Oh, stop. What was wrong with the answer he gave the reporter? Just another typical slam piece. You want to talk about the importance of Cyber Security?? And the Democratic candidate's email scandal where she didn't have the brains to realize the jeopardy she caused to secret communications? Now THAT'S ignorance.
 

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Oh, stop. What was wrong with the answer he gave the reporter? Just another typical slam piece. You want to talk about the importance of Cyber Security?? And the Democratic candidate's email scandal where she didn't have the brains to realize the jeopardy she caused to secret communications? Now THAT'S ignorance.

How about the fact that it wasn't even grammatical, much less any sort of answer to the question asked? "I'm a fan of the future"? What kind of answer is that to anything he was asked?

Even if he'd said, "You know, I've been thinking of getting ____ on board, because s/he is really excellent on this stuff," that would have been a better answer. It would have displayed he at least understood what the word "cyberwar" means, and knew what field to look in to find someone who's an expert at it.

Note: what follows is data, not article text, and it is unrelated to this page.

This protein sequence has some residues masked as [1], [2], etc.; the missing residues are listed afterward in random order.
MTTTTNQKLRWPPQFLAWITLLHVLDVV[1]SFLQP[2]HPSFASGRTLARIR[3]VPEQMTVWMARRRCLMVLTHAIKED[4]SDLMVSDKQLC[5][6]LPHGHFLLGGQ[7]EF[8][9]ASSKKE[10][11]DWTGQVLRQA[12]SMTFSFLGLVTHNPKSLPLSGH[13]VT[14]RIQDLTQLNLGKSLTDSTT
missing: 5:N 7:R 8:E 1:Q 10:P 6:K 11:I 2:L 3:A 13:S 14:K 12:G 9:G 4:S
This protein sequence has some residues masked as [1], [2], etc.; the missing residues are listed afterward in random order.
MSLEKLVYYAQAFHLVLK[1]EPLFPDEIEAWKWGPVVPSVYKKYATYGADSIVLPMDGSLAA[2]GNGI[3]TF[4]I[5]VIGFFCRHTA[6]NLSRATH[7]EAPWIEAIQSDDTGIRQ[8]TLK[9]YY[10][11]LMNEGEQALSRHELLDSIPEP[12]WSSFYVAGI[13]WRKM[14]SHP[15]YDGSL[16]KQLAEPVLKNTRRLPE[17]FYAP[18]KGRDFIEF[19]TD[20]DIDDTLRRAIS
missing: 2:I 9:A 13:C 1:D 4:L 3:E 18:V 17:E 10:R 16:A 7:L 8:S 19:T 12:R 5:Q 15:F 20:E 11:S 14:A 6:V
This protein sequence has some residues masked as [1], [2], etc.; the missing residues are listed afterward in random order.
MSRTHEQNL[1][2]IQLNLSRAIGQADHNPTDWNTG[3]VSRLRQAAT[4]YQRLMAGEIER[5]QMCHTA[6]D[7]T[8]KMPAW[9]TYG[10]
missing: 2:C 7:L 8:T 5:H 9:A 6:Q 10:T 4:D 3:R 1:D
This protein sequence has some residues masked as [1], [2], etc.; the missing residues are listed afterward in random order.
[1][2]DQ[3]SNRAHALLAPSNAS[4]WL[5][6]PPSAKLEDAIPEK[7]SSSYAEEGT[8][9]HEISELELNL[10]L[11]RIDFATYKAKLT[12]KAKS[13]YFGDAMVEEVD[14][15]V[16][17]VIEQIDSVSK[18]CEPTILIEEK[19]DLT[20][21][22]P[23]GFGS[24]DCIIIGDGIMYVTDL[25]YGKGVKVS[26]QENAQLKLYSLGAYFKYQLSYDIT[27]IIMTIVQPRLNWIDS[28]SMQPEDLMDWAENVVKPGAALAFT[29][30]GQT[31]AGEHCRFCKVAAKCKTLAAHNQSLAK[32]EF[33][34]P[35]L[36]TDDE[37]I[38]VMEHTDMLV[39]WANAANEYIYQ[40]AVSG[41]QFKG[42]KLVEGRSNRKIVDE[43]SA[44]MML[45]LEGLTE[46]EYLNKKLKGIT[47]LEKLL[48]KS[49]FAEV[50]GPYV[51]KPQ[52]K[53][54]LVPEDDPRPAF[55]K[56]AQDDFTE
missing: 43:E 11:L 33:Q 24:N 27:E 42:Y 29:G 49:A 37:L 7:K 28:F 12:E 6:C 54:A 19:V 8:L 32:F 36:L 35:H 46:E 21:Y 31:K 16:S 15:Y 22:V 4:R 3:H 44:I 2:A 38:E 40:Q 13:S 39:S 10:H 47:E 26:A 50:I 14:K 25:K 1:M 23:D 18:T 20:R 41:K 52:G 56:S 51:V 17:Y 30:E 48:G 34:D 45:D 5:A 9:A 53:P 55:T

Firstly, I'm not a Hillary supporter. Secondly, I am really tired of his conspiracy theory. And thirdly, even if neither of those things were true, it does nothing to change the fact that Trump is less literate on international affairs than even Sarah Palin.

The fact that you don't think the other candidate is any good does not change that Trump knows less about the presidential job description than most 6th graders.
 

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Oh, stop. What was wrong with the answer he gave the reporter? Just another typical slam piece. You want to talk about the importance of Cyber Security?? And the Democratic candidate's email scandal where she didn't have the brains to realize the jeopardy she caused to secret communications? Now THAT'S ignorance.

:shrug: Hillary's Ignorance (and negligence) does not excuse Trump's ignorance (and negligence). Trump has repeatedly demonstrated himself to be ignorant on basic matters of foreign policy and national security. That he would be ignorant on a critical but agreeably more arcane topic is hardly surprising.
 

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:shrug: Hillary's Ignorance (and negligence) does not excuse Trump's ignorance (and negligence). Trump has repeatedly demonstrated himself to be ignorant on basic matters of foreign policy and national security. That he would be ignorant on a critical but agreeably more arcane topic is hardly surprising.

Yeah, well, I don't think he came off as ignorant.
 

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Yeah, well, I don't think he came off as ignorant.